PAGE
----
29 August 2013

Book Review: Playing Grace by Hazel Osmond

"Grace Surtees has everything carefully under control – her work life, her home life and her love life – especially her love life.

But then her boss hires Tate Saunders, a brash American, to spice up the gallery tours his company provides. Messy and fond of breaking rules, Tate explodes into her tidy existence like a paintball, and Grace hates everything about him…

…doesn’t she?

Because, for Grace, the alternative would be simply too terrifying to contemplate: to love Tate rather than hate him would mean leaping out of her comfort zone, and Grace’s devotion to order hides some long-kept secrets… secrets she’s sure someone like Tate Saunders could never accept or understand."

Rating: 2.5/5

You can buy Playing Grace as a paperback or an eBook now.

I have read both of Hazel Osmond's previous novels, and really enjoyed them. It's always fun to read a new author, especially when you enjoy their books and can therefore look forward to their next releases. When a review copy of Hazel's new book Playing Grace arrived, I was really looking forward to it. I was a little cautious because it's based around art tours, and galleries, something I know nothing about at all, but I hoped that the book would introduce me to these things in a nice way, and have me interested. I have to say that while I enjoyed the final third of the book, the rest of it was a struggle for me, and I didn't click with this book as much as I had with Hazel's previous books unfortunately.

Grace has a pretty rigid life, but that is exactly how she likes it. She likes things in order - her job, her art gallery tours, and her flat. But soon, things are about to head into disarray and Grace isn't sure she can cope. Her boss Alistair hires a new tour guide, an American called Tate who Grace immediately clashes with. The pair butt heads over everything, and Grace is sure that she hates Tate. When there is more drama at home, Grace begins to wonder if her perfectly ordered world is about to come crashing down around her. Will she be able to juggle her job, her home life and keep herself sane in the process? And just what is Grace going to about the awful Tate and those pesky feelings of hers?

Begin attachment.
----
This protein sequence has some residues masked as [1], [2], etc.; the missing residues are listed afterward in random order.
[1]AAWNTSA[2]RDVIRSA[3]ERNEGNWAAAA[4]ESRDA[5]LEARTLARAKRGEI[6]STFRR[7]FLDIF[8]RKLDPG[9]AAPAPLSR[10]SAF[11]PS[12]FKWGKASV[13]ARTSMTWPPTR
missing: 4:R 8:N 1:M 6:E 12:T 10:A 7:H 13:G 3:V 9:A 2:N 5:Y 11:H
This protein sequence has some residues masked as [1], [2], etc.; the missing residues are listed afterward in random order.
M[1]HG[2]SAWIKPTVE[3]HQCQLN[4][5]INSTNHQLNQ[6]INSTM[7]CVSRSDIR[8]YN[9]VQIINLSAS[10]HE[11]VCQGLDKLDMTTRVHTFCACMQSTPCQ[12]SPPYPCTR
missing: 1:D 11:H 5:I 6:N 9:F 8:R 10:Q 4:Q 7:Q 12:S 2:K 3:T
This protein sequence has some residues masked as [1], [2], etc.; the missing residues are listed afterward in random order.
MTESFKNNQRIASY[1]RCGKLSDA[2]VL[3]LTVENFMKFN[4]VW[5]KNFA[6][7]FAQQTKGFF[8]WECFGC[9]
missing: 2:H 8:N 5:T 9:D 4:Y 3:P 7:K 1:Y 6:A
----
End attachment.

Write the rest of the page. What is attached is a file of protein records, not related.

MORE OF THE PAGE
I'll be honest and say that I did nearly give up on this book. I found the start of it to be incredibly slow and nothing was there to pull me in and make me want to read on. I didn't like Grace very much, she seemed quite odd to me and there was nothing majorly likeable about her if I am honest. I ploughed on regardless, simply because I hoped that it would get better and turn into something I would enjoy reading. However, around 200 pages in, I was still struggling and nothing had really happened. In fact, that goes for the whole book to be honest. I just felt like it wasn't going anywhere, I was constantly waiting for something exciting to happen, and despite a couple of things that occur, there was nothing there to keep me riveted. I did have to push myself to pick it up at times, and that's never a good sign with me.

As I mentioned, I didn't particularly like Grace as the main character and I think that made me struggle with connecting with the book. On the other hand, I did love a couple of the other supporting characters who I thought were fantastic. I really liked Gilbert, one of the other tour guides who lives with his troubled sister Violet. Their story was quite sweet, and I was just waiting for Gilbert to let his hair down somewhat. Their boss Alistair was great too, and I liked the story around him. It was a surprise when his secrets were revealed, I certainly didn't guess it at all and I liked that this part of it was unpredictable. Tate was a bit of a strange one, he was likeable enough, fun and bubbly but I was just unsure of his intentions all the way through, I just couldn't make up my mind about him and where he fitted in with Grace.

I found that the final third of the book did pick up pace a little bit and I found myself enjoying the story a lot more. Things about Grace become a lot more clear as it goes on, but since Osmond waits right until the end for the big 'tell-all' moment, I found myself losing interest in her story, her obsession with a few paintings and the reasons behind her odd behaviour throughout the story. When it was revealed, it was too late for the characters to do anything with the revelations so it seemed a wasted opportunity to me. Art isn't a big interest to me, but Osmond did a good job of describing the galleries, the paintings and the atmosphere, but it didn't hold my attention as I had hoped, I guess you can't help it when you just aren't interested in a topic.

It's a shame for me that this book didn't live up to my expectations, because it seems other reviewers have enjoyed it. However, for me it was too slow paced, with too little going on and I found that I got bored with it in parts. I didn't like the main character, the narrative did tend to go on a little too much for me in places, and while I liked the final part of the book, it seemed too little, too late for me. I hope Hazel Osmond's next book will be back to her best like her first two novels that I loved.

1 comment:

  1. So sorry the book didn't hit the spot for you this time, but thank you very much for taking the time to read it and for the considered review.

    Hazel Osmond (not anonymous, just failed to make the URL thing work!)